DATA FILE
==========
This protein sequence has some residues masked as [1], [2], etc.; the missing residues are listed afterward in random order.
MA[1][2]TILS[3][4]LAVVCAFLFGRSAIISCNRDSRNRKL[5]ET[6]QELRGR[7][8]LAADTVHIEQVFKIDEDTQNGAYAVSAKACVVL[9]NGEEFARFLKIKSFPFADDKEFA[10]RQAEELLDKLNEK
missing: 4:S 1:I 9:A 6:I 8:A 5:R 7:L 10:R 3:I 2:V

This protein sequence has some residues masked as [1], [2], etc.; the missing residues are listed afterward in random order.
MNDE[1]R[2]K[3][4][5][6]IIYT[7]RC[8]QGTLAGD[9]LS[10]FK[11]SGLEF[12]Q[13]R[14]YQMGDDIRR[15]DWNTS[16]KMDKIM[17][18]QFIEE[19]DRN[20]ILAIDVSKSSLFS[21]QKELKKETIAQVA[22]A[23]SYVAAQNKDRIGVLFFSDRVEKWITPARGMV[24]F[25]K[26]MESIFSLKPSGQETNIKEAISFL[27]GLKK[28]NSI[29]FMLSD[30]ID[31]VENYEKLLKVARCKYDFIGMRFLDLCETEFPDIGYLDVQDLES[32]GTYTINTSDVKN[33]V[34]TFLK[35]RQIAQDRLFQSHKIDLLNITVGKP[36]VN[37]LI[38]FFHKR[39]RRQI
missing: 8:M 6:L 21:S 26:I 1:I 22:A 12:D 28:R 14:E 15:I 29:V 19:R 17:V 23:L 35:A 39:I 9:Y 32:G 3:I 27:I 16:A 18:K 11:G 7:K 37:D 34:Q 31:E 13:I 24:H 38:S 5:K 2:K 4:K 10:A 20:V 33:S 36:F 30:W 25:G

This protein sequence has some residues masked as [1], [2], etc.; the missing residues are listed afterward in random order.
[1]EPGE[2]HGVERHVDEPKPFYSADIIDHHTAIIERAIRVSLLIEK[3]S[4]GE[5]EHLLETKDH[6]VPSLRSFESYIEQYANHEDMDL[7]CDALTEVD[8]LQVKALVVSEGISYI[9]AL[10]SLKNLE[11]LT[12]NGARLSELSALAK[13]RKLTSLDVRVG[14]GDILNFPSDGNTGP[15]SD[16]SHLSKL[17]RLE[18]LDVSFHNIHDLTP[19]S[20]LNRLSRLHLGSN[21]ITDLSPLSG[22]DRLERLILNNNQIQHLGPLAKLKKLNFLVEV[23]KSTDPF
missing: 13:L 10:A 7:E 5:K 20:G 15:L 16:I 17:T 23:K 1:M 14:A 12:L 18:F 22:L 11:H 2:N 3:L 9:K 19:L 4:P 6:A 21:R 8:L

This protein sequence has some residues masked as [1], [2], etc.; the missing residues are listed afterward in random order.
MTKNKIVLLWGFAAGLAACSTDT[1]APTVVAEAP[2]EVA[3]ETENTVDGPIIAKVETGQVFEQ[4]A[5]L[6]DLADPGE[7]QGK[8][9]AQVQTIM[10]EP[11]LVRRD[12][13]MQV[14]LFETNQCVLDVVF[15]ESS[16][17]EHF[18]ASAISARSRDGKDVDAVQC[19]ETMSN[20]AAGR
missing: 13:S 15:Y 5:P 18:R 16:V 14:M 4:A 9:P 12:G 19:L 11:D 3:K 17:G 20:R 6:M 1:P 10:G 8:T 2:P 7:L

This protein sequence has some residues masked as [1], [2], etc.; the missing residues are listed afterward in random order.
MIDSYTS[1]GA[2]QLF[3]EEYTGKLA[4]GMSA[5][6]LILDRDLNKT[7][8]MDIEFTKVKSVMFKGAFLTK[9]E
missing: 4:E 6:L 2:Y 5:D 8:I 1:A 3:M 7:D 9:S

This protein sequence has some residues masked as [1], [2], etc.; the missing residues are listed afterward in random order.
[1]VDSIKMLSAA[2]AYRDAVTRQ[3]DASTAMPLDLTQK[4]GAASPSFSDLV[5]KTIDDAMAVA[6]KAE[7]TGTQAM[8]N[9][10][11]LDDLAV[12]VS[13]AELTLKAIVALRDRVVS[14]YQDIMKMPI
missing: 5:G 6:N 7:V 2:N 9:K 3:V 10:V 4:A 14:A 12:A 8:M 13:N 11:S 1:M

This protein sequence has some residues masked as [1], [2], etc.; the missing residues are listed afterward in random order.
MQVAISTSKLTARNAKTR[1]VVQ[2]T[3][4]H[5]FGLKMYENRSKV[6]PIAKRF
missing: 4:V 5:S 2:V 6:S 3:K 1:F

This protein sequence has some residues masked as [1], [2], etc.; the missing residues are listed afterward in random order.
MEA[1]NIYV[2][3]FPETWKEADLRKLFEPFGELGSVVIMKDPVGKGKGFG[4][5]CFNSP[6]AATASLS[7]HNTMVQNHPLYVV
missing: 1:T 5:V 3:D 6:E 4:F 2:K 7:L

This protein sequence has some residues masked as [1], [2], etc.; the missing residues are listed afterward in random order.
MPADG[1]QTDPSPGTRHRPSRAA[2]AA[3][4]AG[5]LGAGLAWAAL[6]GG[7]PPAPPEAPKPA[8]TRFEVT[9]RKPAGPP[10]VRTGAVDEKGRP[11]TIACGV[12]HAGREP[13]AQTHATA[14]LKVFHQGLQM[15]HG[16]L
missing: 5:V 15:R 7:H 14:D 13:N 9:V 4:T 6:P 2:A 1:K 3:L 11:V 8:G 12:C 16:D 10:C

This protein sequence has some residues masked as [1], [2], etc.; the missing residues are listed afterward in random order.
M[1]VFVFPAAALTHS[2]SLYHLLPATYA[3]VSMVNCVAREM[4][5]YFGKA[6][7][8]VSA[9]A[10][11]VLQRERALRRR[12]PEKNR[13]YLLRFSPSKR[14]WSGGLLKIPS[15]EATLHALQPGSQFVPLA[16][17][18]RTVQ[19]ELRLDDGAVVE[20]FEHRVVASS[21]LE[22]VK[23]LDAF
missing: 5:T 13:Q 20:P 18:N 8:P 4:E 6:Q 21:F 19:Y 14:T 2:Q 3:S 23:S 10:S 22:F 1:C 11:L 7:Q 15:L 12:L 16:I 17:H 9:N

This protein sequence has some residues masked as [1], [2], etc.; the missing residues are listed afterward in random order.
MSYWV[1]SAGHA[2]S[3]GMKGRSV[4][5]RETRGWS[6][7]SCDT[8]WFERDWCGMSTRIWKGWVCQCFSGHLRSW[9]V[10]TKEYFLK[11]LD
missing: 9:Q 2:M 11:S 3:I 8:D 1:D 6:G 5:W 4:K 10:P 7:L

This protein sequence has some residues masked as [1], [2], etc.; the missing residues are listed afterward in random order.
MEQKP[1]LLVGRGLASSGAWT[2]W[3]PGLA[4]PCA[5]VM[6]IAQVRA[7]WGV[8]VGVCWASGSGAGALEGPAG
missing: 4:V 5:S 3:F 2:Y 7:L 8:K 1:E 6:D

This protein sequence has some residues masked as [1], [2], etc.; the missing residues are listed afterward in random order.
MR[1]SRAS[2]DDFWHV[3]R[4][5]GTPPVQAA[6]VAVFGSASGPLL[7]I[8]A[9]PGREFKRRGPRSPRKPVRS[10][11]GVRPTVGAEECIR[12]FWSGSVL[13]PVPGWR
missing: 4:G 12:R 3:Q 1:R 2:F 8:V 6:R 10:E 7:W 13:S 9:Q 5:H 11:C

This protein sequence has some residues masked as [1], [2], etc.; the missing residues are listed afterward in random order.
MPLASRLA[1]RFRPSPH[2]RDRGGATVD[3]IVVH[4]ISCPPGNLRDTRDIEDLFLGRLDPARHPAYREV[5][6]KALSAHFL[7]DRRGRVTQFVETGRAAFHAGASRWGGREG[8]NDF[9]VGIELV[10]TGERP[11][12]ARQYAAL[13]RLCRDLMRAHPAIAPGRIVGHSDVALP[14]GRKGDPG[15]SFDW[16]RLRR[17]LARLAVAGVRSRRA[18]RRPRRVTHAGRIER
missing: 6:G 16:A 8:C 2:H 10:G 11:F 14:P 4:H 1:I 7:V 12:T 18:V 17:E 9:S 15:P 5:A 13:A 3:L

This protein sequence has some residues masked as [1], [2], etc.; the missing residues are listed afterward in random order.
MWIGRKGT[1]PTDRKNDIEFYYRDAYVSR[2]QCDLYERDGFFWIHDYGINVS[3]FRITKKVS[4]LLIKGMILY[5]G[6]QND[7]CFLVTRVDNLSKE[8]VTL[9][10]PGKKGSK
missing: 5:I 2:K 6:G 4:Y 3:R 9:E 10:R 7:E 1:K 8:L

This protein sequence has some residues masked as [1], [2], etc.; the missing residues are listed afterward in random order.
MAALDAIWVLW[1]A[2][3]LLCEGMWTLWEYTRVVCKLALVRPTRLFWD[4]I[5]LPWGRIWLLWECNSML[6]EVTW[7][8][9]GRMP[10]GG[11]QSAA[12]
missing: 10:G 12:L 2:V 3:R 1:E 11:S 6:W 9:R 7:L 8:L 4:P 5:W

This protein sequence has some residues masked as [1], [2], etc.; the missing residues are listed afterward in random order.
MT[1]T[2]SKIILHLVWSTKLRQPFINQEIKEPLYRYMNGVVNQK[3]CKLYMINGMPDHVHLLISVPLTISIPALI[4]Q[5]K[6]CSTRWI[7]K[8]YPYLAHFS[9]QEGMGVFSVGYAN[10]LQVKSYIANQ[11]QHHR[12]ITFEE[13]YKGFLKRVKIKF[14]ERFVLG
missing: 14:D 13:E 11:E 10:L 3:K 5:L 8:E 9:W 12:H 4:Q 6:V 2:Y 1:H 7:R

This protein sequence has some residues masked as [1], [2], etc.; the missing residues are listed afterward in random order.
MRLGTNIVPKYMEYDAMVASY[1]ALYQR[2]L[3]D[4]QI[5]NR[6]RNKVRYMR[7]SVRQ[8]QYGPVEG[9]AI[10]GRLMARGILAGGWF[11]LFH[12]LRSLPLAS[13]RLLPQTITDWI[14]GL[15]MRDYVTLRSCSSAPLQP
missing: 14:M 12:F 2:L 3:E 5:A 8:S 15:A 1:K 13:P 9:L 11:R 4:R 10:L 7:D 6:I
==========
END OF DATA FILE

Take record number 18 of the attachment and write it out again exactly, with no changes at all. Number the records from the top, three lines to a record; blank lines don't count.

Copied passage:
This protein sequence has some residues masked as [1], [2], etc.; the missing residues are listed afterward in random order.
MRLGTNIVPKYMEYDAMVASY[1]ALYQR[2]L[3]D[4]QI[5]NR[6]RNKVRYMR[7]SVRQ[8]QYGPVEG[9]AI[10]GRLMARGILAGGWF[11]LFH[12]LRSLPLAS[13]RLLPQTITDWI[14]GL[15]MRDYVTLRSCSSAPLQP
missing: 14:M 12:F 2:L 3:E 5:A 8:S 15:A 1:K 13:P 9:L 11:R 4:R 10:L 7:D 6:I